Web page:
I finished the painting about a week ago and last night I finally headed down to the craft room to sew the pillow. I just cut an even rectangle around the painted part and then used that as a template to cut a second piece of burlap for the back. I sewed the two sides together (paint side out) leaving a very wide margin all around so I could trim it afterwards. I left a hole a few inches wide and stuffed the pillow full of polyester fiberfill. Then I sewed up the hole. It was pretty easy to do this even though the pillow was full of stuffing. The final step was to trim all the edges evenly (eyeballed it) and then fray the edges to give it a fringed trim. The stitching line stops the fraying so I just pulled out strands until I was really close to the stitching. I LOVE the fringed trim. It's just about my favorite part aside from the hand turkeys. Oh.......and I also love how the saying turned out. OK............I just love the whole thing. It's fun when an idea goes from your head to reality and looks as good as or better than you imagined it. This will be a fun keepsake to pull out and display each November.

Here's a close-up of the fringed corner.

If you like this idea but are intimidated by the sewing part think of how cute this would be just done up on burlap, fringed, and hung on a dowel instead of being made into a pillow. You could also frame it. Many possibilities. When I bought the tan burlap at Hobby Lobby I also bought about a yard of red burlap. (Burlap is really inexpensive by the way.) I thought it would be very cute to make some little red pillows with "ho ho ho" stencilled on them for Christmas. So........that's on the to-do list too. A burlap pillow (or burlap in a frame) with a monogram would make a great, easy and inexpensive Christmas gift. Your children could help out with the painting and stuffing part. I have a lot of burlap left and am already thinking of more project ideas. Fun, fun, fun!!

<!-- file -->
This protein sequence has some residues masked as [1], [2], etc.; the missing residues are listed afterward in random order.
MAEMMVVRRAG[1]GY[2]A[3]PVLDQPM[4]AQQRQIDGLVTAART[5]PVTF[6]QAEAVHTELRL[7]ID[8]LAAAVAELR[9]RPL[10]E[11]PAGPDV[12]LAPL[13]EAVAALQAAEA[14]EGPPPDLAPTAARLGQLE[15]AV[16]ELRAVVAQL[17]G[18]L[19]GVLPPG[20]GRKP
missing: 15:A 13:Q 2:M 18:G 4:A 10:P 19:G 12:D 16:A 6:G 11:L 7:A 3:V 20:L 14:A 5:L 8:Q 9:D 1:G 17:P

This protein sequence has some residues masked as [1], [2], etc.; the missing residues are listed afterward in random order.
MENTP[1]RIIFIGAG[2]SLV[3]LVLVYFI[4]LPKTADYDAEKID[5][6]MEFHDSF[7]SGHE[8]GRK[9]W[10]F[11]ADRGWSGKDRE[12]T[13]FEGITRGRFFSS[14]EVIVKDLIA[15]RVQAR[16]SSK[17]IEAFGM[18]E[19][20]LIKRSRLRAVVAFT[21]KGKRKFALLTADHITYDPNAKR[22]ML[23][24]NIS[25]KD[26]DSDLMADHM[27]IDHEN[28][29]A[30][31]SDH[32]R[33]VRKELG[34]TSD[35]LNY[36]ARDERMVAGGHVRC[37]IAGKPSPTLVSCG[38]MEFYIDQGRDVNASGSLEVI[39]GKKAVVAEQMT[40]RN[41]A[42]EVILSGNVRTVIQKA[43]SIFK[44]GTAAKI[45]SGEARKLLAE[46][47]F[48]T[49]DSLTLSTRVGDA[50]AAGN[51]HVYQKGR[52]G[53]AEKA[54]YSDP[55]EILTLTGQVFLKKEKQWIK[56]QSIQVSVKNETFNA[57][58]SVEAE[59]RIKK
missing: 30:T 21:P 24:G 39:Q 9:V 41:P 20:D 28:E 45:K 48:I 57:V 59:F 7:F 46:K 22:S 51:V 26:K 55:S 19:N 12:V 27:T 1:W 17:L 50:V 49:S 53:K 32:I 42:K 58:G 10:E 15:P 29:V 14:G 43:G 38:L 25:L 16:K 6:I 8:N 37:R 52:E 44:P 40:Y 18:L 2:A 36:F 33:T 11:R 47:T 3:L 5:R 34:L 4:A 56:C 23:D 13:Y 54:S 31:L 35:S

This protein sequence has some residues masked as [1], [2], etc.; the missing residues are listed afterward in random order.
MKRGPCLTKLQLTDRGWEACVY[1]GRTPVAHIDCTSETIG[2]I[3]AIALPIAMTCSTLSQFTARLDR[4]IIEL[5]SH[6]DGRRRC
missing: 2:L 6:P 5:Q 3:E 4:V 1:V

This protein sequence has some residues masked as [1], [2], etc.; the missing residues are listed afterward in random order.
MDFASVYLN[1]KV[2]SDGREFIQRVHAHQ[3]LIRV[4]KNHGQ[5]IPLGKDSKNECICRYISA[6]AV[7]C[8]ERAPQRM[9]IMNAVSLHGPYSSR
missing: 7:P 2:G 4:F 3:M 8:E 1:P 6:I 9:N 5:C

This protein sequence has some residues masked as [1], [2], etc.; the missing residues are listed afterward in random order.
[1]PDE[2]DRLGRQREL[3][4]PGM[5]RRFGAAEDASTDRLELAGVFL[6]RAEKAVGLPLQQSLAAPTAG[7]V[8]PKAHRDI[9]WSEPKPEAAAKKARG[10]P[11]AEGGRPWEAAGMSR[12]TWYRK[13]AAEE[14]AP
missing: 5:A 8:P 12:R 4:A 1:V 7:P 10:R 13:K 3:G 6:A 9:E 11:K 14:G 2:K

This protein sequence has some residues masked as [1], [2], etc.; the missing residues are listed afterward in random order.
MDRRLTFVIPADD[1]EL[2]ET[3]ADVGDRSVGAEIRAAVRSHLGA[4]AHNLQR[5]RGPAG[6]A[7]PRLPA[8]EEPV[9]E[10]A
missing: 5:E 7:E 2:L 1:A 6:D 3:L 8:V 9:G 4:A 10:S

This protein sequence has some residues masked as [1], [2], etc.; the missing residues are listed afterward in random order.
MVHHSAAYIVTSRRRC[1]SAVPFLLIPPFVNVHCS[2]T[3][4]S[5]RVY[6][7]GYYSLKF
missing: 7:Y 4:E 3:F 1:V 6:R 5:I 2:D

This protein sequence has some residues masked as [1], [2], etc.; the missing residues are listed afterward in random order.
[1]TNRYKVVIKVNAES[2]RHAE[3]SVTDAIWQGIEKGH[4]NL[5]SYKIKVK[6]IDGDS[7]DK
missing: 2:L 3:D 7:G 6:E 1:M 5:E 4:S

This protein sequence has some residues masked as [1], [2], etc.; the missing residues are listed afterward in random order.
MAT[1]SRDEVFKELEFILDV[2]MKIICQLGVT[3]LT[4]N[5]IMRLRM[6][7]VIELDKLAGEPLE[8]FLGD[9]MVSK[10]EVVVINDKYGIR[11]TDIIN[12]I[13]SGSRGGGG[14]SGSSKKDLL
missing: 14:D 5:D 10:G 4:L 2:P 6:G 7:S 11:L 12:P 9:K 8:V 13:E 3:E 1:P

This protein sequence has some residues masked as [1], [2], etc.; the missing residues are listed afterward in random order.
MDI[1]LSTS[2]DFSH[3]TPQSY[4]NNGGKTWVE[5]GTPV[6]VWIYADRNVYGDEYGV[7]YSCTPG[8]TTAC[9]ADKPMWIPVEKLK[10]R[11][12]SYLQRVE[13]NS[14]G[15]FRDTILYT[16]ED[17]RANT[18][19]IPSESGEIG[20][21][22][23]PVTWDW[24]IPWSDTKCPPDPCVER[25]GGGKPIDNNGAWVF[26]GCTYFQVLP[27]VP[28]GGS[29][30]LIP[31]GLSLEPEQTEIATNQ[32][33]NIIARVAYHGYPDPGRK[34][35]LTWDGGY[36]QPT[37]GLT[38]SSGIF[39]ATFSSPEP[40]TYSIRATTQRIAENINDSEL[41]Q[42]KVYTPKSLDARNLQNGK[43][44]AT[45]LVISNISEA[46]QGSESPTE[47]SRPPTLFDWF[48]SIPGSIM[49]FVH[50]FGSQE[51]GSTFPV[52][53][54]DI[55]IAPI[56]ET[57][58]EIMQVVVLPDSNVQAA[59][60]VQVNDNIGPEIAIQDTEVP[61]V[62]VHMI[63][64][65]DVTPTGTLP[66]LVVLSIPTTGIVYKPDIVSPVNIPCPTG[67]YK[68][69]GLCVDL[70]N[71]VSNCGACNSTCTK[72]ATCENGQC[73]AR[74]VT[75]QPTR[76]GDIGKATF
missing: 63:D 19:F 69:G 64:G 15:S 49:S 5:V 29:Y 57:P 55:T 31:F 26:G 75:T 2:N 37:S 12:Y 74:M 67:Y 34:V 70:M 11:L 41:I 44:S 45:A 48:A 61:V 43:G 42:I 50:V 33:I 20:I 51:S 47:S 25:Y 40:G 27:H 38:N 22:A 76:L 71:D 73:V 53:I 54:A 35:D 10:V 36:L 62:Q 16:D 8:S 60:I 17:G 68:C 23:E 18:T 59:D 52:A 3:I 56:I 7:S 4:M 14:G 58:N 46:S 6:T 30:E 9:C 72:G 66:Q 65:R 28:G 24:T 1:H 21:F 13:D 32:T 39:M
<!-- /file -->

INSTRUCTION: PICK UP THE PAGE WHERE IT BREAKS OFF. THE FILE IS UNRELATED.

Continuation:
Anna Q said...

Your "ho ho ho" comment makes me wonder how you handle Santa Claus in your house. Do your children believe he is real? Do you teach about St. Nick? This is my 4.5 year old's first year in school so I'm sure he'll be learning a lot about Santa there and I don't know what to do about it since we weren't raised to believe in him and I don't feel comfortable teaching it to him. If you had time to share your thoughts, I'd much appreciate it!


Anna Q said...

Oh, and the pillow looks wonderful!

Doli said...

wow so pretty! it really is an awesome idea :)

Pink & Green Mama said...

Adorable!! I love the burlap and turkeys, very sweet and your Ho-Ho-Ho pillows sound adorable : ) Happy Holidays.

Annicles said...

lovely pillow!

Anna - I haven't taught my children about santa, the tooth fairy etc. We have told them that other children believe in them and it isn't kind to tell them otherwise. However, although they are lovely stories they are only stories and we don't like to tell lies in our family. My older children (age 7 and 9) enjoyed finding out about the Green Man and how winter solstice stories led into the father christmas stories. We found out the legend of Saint Nicholas and lots else besides.

Anna Q said...

Annicles: thanks! I was trying to think of a way to not lie to him but not have him telling all the other kids that Santa isn't real. That's a good way to put it.

My parents never taught us to believe that Santa was real and I always appreciated them for that as I knew I could trust them. Same with the tooth fairy, etc.